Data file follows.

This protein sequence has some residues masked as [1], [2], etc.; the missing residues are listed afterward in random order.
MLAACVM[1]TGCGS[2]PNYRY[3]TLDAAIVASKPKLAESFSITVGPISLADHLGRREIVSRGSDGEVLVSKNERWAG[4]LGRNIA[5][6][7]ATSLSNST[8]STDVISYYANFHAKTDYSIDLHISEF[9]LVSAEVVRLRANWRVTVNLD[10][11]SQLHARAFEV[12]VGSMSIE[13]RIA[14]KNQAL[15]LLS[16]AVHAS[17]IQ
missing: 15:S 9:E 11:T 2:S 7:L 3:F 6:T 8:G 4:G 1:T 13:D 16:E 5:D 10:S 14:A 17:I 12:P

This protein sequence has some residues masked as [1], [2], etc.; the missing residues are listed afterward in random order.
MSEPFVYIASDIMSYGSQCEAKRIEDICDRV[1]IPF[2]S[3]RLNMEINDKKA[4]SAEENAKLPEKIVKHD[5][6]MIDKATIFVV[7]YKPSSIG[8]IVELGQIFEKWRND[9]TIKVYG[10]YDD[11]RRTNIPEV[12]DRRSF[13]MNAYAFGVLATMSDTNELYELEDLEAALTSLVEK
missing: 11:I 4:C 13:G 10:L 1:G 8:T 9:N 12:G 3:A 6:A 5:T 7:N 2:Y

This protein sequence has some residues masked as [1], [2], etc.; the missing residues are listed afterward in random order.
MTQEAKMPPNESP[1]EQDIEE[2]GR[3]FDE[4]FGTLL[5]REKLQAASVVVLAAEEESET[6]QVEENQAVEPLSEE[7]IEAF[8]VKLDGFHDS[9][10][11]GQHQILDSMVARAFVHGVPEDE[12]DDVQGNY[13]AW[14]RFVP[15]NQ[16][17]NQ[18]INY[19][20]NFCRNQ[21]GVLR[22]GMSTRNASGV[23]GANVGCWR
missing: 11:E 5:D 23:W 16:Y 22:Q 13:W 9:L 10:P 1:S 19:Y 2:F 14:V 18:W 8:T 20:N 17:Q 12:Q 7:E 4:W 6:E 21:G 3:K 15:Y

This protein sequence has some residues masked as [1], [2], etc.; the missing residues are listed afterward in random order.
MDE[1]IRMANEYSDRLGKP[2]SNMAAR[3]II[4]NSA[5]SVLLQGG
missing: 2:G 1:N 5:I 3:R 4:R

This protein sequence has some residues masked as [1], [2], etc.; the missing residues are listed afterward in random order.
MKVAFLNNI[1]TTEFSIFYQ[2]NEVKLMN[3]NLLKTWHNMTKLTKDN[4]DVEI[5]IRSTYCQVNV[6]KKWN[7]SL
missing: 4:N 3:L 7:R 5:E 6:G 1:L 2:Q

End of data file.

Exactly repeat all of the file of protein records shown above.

This protein sequence has some residues masked as [1], [2], etc.; the missing residues are listed afterward in random order.
MLAACVM[1]TGCGS[2]PNYRY[3]TLDAAIVASKPKLAESFSITVGPISLADHLGRREIVSRGSDGEVLVSKNERWAG[4]LGRNIA[5][6][7]ATSLSNST[8]STDVISYYANFHAKTDYSIDLHISEF[9]LVSAEVVRLRANWRVTVNLD[10][11]SQLHARAFEV[12]VGSMSIE[13]RIA[14]KNQAL[15]LLS[16]AVHAS[17]IQ
missing: 15:S 9:E 11:T 2:S 7:L 3:F 6:T 8:G 4:G 1:T 13:D 16:E 5:D 10:S 14:A 17:I 12:P

This protein sequence has some residues masked as [1], [2], etc.; the missing residues are listed afterward in random order.
MSEPFVYIASDIMSYGSQCEAKRIEDICDRV[1]IPF[2]S[3]RLNMEINDKKA[4]SAEENAKLPEKIVKHD[5][6]MIDKATIFVV[7]YKPSSIG[8]IVELGQIFEKWRND[9]TIKVYG[10]YDD[11]RRTNIPEV[12]DRRSF[13]MNAYAFGVLATMSDTNELYELEDLEAALTSLVEK
missing: 11:I 4:C 13:G 10:L 1:G 8:T 9:N 12:G 3:A 6:A 5:T 7:N 2:Y

This protein sequence has some residues masked as [1], [2], etc.; the missing residues are listed afterward in random order.
MTQEAKMPPNESP[1]EQDIEE[2]GR[3]FDE[4]FGTLL[5]REKLQAASVVVLAAEEESET[6]QVEENQAVEPLSEE[7]IEAF[8]VKLDGFHDS[9][10][11]GQHQILDSMVARAFVHGVPEDE[12]DDVQGNY[13]AW[14]RFVP[15]NQ[16][17]NQ[18]INY[19][20]NFCRNQ[21]GVLR[22]GMSTRNASGV[23]GANVGCWR
missing: 11:E 5:D 23:W 16:Y 22:Q 13:W 9:L 10:P 1:S 19:Y 2:F 14:V 18:W 8:T 20:N 17:Q 12:Q 7:E 4:W 6:E 21:G 3:K 15:Y

This protein sequence has some residues masked as [1], [2], etc.; the missing residues are listed afterward in random order.
MDE[1]IRMANEYSDRLGKP[2]SNMAAR[3]II[4]NSA[5]SVLLQGG
missing: 2:G 1:N 5:I 3:R 4:R

This protein sequence has some residues masked as [1], [2], etc.; the missing residues are listed afterward in random order.
MKVAFLNNI[1]TTEFSIFYQ[2]NEVKLMN[3]NLLKTWHNMTKLTKDN[4]DVEI[5]IRSTYCQVNV[6]KKWN[7]SL
missing: 4:N 3:L 7:R 5:E 6:G 1:L 2:Q